Dr. Coryell Leads Comparative Course
Dr. Joellen Coryell leads comparative course in Italy
by Emma Carberry
Outreach Coordinator, College of Education
July 9, 2018
To Dr. Joellen Coryell, associate professor in the Counseling, Leadership, Adult Education and School Psychology department, giving her graduate students the opportunity to experience what adult education looks like outside of the United States is vital. “Our world is becoming so influenced by different cultures, languages and economies,” she says. She adds that, with adult education encompassing so many disciplines, students need to start expanding their scope more globally.
This May, Coryell taught the second-ever iteration of her International Comparative Adult, Community, Professional, and Higher Education Research and Study course, which includes a nine-day international component in Italy. While in Italy, her eight students were given multiple opportunities to explore and reflect upon the field of adult education. One such opportunity was an inaugural international graduate student research forum in adult education, where Texas State students presented their research alongside other doctoral and masters students from the University of Padova. Coryell stresses the importance of experiences like these, which allow students to see the epistemological and methodological differences between the two countries.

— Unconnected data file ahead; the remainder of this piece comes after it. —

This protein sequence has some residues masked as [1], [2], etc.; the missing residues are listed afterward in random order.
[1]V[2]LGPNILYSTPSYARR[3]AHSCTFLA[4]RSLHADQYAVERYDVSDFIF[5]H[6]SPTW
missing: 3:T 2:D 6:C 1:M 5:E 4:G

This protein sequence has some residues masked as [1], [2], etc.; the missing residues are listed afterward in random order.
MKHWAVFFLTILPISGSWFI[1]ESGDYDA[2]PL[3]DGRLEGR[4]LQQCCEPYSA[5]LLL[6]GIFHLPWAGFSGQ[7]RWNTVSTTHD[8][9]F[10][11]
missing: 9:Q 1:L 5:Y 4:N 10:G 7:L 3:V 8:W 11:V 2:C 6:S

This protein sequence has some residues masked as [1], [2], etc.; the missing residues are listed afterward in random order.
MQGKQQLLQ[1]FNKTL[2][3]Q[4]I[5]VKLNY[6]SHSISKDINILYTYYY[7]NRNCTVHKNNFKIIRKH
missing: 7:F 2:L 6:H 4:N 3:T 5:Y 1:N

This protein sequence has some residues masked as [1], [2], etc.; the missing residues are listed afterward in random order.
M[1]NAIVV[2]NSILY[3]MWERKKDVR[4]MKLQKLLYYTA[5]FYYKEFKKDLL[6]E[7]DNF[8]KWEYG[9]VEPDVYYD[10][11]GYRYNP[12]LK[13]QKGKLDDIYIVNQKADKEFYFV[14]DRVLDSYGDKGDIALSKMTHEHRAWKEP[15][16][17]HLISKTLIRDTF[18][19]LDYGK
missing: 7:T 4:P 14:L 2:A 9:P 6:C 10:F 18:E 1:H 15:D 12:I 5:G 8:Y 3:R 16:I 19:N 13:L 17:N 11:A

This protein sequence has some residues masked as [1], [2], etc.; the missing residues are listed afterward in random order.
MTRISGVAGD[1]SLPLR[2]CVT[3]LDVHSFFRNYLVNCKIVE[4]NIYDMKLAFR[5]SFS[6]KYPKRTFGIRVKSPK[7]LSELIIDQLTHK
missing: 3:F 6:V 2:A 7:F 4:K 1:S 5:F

In that spirit, students are required to write five blog posts across a 3-month period before and after the international field experience, as well as engage in conversations focused around an inquiry framework, which encourages them to ask questions of themselves and then of others. While these conversations took place at every stop on the trip, perhaps one of the most meaningful discussions took place when students traveled by train to the University of Florence, where they participated in a world café workshop with adult education doctoral students. At this workshop, the two groups of students engaged in comparative conversations about connecting adult education programs with employability.
Other stops on the experience included a tour of the Palazzo Bo, the original seat of the University of Padova, along with the university’s botanical gardens. Because Coryell’s course emphasizes the importance of connecting cultural learning with academic activities, students were also able to visit Michelangelo’s David, the Basilica di San Marco, and the Capella degli Scrovegni, a church which contains masterpiece frescos by the renowned artist Giotto.
Coryell’s love for Italy began when she was an undergraduate student and studied abroad at the Centro Linguistico Italiano Dante Alighieri. This May, following the international course experience, she stayed in Italy for a week, where she revisited the school to take classes fully in Italian for four hours a day to boost her language skills. This refresher course will prove quite useful when Coryell begins her Fulbright appointment at the Libera Università Maria SS. Assunta in Rome this October, where she will continue her research on adult higher education in internationally diverse populations.
To read more about Coryell’s Fulbright appointment click here.